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 Yellow-legged Herring Gull ('omissus' type) or hybrid gull with yellow legs

February 15th 2010, Dosthill Lake, Warks


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Presumed hybrid LWHG with yellow legs

Note general appearance and rather delicate configuration.  Relative shade of grey of mantle recalls Yellow-legged Gull though perhaps a little paler.

Presumed hybrid LWHG with yellow legs

Presumed hybrid LWHG with yellow legs

In the two images above, note relatively large size of the white apical spots to primaries p6 to p9, the extensive white tip to p10 (visible on underside of far wing), the broad white tips to tertials (forming prominent crescent), and the small black patch on bill forward of red gonys mark. In upper image note also the evident pale iris.

Presumed hybrid LWHG with yellow legs

In this image the clear yellow legs and prominent white tip to p10 are evident. Note, critically, that there is no black band on p5.

Presumed hybrid LWHG with yellow legs

Again note yellow legs (though here appearing less bright than bill). The delicate configuration is evident, including decidedly spindly legs.

A. R. Dean


The gull in the above images was photographed at Dosthill Lake, Warks, on February 15th 2010. On the water it caught the eye and its clean-cut appearance and the shade of grey of the mantle recalled Yellow-legged Gull. When it flew onto the bank, its legs were indeed yellow, while the underside of the primaries and secondaries was dusky grey, both features associated with michahellis. However, there are several features which are at odds with Yellow-legged Gull. I am grateful to Dick Newell and Peter Adriaens for subsequent discussion. In summary, both agree that this is not a Yellow-legged Gull and they favour a hybrid origin.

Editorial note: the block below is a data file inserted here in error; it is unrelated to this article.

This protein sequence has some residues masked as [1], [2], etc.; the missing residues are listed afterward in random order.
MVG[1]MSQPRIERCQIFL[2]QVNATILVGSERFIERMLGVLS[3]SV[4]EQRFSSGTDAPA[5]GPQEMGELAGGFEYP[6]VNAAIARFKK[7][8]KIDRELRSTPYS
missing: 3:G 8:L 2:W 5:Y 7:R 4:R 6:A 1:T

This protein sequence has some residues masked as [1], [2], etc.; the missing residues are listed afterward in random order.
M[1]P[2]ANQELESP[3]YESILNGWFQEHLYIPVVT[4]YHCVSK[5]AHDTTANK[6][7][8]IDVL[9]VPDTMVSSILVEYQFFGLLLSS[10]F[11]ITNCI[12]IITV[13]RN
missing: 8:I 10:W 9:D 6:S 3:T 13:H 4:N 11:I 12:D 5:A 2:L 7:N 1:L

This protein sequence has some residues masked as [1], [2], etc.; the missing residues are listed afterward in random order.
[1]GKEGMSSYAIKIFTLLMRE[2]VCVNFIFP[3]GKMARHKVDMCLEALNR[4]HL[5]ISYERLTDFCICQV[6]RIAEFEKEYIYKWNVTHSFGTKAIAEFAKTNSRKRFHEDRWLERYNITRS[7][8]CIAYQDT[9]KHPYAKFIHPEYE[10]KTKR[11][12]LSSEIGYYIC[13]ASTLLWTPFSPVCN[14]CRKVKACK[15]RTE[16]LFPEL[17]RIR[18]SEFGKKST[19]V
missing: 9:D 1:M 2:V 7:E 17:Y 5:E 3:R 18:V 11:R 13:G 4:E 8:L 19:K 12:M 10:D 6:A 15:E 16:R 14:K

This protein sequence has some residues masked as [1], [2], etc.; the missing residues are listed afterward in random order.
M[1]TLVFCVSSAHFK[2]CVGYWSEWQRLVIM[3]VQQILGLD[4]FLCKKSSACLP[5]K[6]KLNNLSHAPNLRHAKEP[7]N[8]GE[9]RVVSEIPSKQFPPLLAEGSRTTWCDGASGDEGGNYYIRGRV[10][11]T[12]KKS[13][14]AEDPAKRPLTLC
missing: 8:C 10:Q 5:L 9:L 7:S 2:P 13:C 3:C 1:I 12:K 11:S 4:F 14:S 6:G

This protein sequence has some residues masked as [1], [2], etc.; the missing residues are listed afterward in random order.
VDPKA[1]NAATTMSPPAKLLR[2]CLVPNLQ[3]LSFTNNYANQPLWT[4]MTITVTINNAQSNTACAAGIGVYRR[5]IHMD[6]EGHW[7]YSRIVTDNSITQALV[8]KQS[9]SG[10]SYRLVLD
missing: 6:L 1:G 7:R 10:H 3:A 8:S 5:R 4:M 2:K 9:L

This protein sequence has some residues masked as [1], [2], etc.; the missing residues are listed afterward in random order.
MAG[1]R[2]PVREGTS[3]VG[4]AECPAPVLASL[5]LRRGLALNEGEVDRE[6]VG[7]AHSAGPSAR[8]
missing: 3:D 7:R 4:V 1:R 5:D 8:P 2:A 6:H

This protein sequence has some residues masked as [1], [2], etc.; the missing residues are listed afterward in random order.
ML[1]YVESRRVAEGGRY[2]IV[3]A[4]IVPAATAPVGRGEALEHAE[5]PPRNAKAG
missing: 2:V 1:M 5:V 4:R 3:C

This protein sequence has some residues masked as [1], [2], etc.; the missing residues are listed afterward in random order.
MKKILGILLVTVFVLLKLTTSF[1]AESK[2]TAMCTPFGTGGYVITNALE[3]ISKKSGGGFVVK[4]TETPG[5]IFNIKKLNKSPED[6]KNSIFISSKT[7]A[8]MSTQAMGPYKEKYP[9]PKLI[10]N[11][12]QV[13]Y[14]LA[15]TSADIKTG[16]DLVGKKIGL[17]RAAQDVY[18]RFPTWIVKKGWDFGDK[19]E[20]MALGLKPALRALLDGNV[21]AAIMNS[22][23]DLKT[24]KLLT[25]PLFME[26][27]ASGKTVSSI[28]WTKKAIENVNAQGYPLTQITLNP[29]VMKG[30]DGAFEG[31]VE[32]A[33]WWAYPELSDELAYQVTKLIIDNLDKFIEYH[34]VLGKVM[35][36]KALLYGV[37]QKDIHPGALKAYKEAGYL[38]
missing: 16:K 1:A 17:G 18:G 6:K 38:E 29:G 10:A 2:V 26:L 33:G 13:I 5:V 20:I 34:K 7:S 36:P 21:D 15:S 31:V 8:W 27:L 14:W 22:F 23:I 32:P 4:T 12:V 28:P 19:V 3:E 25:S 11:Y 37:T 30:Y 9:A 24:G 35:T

Features which exclude michahellis include:

and more critically:

In combination, these features are incompatible with identification as Yellow-legged Gull. There seem to be two main possibilities:

The yellow-legged Herring Gulls from the Baltic are sometimes referred to as 'omissus' but this term is somewhat ambiguous as there are two apparently distinct phenotypes involved in yellow-legged Herring Gulls  i.e. individuals from the region centred on Norwegian Finnmark and individuals from the east Baltic/southern Finland region; the former are darker with a full white tip to p10 and generally no black band on p5 while the latter are a little paler and frequently show a black band on p5 (see Jonsson 1998 for fuller details).

Both Dick Newell and Peter Adriaens consider that a hybrid origin is most likely for the Dosthill gull, though Peter Adriaens notes that it does not resemble the hybrids he has documented in Belgium (most of which are LBB x YLG). [Useful data by Peter Adriaens, on hybrids observed in Belgium, can be found at site 1, site 2 and site 3.]

The head and bill-shape of the Dosthill gull are compatible, perhaps, with a female Lesser Black-backed Gull but the shade of grey of the mantle would be expected to be rather darker in a hybrid involving that species, while LBB also has black on p5.

The delicate head, relatively slender bill (lacking prominent gonys) and full white tip to p10 in the Dosthill gull might raise thoughts of Caspian Gull in its parentage but the steep forehead, pale iris, lack of black on p5, and extensively dark underside of the outer primaries are unlike cachinnans.

The shade of the mantle and the lack of black on p5 point to Herring Gull and the full white tip to p10 would also fit with argentatus. A hybrid between Herring Gull and Caspian Gull, or between Herring Gull and Yellow-legged Gull is an origin which must be given serious consideration but a pure yellow-legged Herring Gull of the 'omissus' type is also a possibility.

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